Chausath Khamba

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Chausath Khamba
Entrance on the east face of the Chausath Khamba.JPG
Front view of Chausath Khamba
Basic information
Location India New Delhi, India
Geographic coordinates 28°35′28.7″N 77°14′30.5″E / 28.591306°N 77.241806°E / 28.591306; 77.241806Coordinates: 28°35′28.7″N 77°14′30.5″E / 28.591306°N 77.241806°E / 28.591306; 77.241806
Affiliation Islam
Province Delhi
Territory Delhi
District New Delhi
Year consecrated 1624
Ecclesiastical or organizational status Tomb
Leadership Jahangir
Architectural description
Architect(s) Khokha Khani-i-Azam
Architectural type Tomb
Architectural style Mughal architecture
Direction of façade Open on four sides
Completed 1623
Specifications
Dome(s) 25
Materials Marble

Chausath Khamba, also spelled Chaunsath Khamba (Hindi: चौंसठ खम्बा), is a tomb built during 1623–24. It is located in Nizamuddin precincts of Sufi Muslim shrines and tombs in New Delhi, India. The name means "64 pillars" in Urdu and Hindi. It was built by Mirza Aziz Koka, son of Ataga Khan, as a mausoleum for himself, at the time when Mughal Emperor Jahangir ruled from Delhi. Mirza Aziz Koka had served several times as Jahangir’s Governor of Gujarat before he died in Gujarat.[1][2][3]

Structure[edit]

Chausath Khamba monument was initially built as a hall in an innovative eclectic architectural style of the Mughal period. It was later converted into a tomb. It is a square structure constructed entirely of white marble. The structure (pictured with facades) has 64 columns that support twenty five bays. Each bay supports a dome. The domes are not visible externally since they are reverse domes (picture). The roof is flat. Each wall has five arches that are held by square pilasters. In each face, between each of five pilasters, marble trellised screens have been fixed.[2][4]

Ataga Khan’s Tomb near Chausath Khamba

According to inscriptions, the structure houses the tomb of Mirza Aziz Koka (also named Kotaltash). The tomb of his father, Ataga Khan, the Prime Minister of Akbar, is also in the vicinity. In addition, there are several other unidentified tombs inside this monument.[1][5] It is considered the family shrine of Atgah Khan.[6] The structure is enclosed and has an imposing entrance gate. The Ghalib tomb is located adjoining this structure on the northern side.[3] Comparison is drawn to a similar tomb built in marble in Sarkej in Gujarat where Mirza Aziz Koka served several times as Jahangir’s Governor of Gujarat. He died in Sarkej and was temporarily buried there. His remains were later shifted to Chausath Khamba.[2]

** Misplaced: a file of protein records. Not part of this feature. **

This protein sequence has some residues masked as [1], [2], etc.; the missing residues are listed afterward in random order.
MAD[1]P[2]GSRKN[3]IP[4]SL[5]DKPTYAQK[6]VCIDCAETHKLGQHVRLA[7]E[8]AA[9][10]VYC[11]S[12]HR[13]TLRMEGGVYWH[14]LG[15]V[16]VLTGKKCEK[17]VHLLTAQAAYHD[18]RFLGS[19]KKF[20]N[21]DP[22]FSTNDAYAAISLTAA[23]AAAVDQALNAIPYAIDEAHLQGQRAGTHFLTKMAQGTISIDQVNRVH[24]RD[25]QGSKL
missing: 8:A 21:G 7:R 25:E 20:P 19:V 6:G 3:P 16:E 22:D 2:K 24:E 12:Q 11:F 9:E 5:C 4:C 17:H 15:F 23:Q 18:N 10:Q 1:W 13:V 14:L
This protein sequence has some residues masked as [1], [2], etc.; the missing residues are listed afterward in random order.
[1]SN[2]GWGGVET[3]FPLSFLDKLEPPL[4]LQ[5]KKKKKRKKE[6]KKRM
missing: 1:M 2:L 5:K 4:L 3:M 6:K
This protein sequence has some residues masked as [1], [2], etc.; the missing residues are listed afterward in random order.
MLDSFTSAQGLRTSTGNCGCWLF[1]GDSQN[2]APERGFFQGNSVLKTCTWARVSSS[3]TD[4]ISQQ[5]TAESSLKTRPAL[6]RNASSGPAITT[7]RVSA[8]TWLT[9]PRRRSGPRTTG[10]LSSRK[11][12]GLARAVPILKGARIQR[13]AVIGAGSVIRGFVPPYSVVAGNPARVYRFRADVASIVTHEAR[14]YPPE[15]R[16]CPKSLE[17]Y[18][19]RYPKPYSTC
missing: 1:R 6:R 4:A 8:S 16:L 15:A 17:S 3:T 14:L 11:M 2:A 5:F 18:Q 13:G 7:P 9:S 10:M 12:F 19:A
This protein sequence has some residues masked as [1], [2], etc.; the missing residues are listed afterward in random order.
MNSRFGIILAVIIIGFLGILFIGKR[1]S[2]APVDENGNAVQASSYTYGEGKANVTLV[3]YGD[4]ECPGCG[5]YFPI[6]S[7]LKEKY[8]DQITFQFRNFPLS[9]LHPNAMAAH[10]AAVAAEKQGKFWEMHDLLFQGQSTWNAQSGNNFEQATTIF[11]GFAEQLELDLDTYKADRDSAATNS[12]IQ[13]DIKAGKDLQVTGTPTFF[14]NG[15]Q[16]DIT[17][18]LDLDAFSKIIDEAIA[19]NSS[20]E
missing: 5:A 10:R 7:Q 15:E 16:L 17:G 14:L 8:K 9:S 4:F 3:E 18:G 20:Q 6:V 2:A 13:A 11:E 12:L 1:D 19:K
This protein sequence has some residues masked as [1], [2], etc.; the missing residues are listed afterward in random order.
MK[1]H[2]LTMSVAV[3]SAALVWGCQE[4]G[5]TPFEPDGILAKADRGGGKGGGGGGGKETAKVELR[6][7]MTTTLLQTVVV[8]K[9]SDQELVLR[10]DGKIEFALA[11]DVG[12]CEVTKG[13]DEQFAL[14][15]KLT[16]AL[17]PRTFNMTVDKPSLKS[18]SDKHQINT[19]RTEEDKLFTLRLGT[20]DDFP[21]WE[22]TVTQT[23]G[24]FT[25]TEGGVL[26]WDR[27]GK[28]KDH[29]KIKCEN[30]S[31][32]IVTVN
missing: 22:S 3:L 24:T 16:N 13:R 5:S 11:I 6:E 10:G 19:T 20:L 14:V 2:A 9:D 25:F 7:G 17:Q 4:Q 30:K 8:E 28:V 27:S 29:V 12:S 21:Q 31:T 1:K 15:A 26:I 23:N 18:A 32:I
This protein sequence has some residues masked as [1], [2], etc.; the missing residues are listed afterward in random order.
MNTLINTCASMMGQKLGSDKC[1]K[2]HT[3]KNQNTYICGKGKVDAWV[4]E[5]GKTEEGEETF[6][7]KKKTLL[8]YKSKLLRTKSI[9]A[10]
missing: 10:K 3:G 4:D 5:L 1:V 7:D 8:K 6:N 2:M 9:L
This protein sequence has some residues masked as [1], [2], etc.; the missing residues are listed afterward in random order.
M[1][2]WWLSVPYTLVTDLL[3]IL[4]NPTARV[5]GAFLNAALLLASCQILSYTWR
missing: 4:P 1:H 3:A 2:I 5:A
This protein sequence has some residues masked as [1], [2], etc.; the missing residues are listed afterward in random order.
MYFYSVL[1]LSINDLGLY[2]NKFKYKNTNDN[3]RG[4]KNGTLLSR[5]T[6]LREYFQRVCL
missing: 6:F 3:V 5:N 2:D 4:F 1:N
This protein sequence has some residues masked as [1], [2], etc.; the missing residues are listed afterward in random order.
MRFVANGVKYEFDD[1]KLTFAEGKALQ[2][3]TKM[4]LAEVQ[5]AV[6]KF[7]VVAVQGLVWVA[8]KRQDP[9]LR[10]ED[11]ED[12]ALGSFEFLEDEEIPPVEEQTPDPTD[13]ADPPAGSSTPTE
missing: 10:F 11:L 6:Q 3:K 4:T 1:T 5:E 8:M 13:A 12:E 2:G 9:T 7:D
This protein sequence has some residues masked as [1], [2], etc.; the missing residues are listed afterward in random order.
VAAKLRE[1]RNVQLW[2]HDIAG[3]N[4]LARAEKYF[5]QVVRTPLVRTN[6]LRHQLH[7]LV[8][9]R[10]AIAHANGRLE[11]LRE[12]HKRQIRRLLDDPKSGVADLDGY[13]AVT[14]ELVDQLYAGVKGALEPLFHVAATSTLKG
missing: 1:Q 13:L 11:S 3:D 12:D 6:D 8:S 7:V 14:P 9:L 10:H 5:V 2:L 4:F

Heritage status[edit]

Marble pavilion with mausoleum of Mirza Aziz Koka inside the Chausath Khamba

The Chausath Khamba is located in the busy 14th century market area of Hazrat Nizamuddin Basti in New Delhi. The shrine of the Sufi saint Hazrat Nizamuddin Auliya (1236 AD – 1325 AD) is nearby.[7] The monument is part of the Nizamuddin religious complex and has been declared a heritage building.[8] The forecourt of Chaunsath Khamba was recently landscaped by the Aga Khan Trust. The successful Sufi qawwali music of Jashn-E-Khusrau, in which performers from India and Pakistan performed, was held here in March 2010.[8]

Other structures[edit]

There are two other structures adjoining the Chausath Khamba, which are also heritage monuments.

Urs Mahal

Located in front of the Chausath Khamba, Urs Mahal is an assembly hall (pictured in the gallery) where Khawwali programmes are held on festival days and on the days during “Urs of sufi saint Nizamuddin Auliya”. It is a protected monument (refurbished in 2003).[9][10]

Mirza Ghalib’s tomb

Mirza Ghalib's tomb is a small tomb of famous Urdu poet Mirza Ghalib (1797–1869), who was renowned in Urdu and Persian poetry during the Mughal period. It is a protected monument. The tomb is a work of art located north of the enclosure of the Chausath Khamba.

References[edit]

  1. ^ a b "Mirza 'Aziz Kotaltash Tomb". ArchNet Digital Libraray. Retrieved 2009-04-10. 
  2. ^ a b c Geraldine Forbes; Gordon Johnson; B. R. Tomlinson; Stewart Gordon; Catherine Ella Blanshard Asher (1992). The new Cambridge history of India. Cambridge University Press. ISBN 978-0-521-26728-1. Retrieved 2009-04-10. 
  3. ^ a b "Chausath Khambhaaccess". Delhilive.com. 2007-03-21. 
  4. ^ "The Chausath Khamba, Nizamuddin, Delhi. inscribed 'Mausoleum of a Mahommedan Poet at Delhi. East Indies’". Abbey, Travel, 420, no. 82. 1801-12-01. Retrieved 2009-04-10. 
  5. ^ "Dead souls". Retrieved 2009-04-11. 
  6. ^ "Walk Through History". Delhi Newsline. 2002-01-14. Retrieved 2009-04-11. 
  7. ^ "Shan-e-nizam: Discover the World of the Basti". Dargha Inayat Khan Hope Project. Retrieved 2009-04-10. 
  8. ^ a b "City Development Plan" (pdf). Conservation and Heritage Management,chapter 7. pp. 128–132. Retrieved 2009-04-10. 
  9. ^ "Nizamuddin Dargah decks up to receive President during Urs". Delhi News Line. 2003-06-18. Retrieved 2009-04-11. 
  10. ^ "Islamic Volleyball Islamic Volleyball at Hazrat Nizamuddin at Hazrat Nizamuddin.". Indian Muslims.in. Retrieved 2009-04-11. 

External links[edit]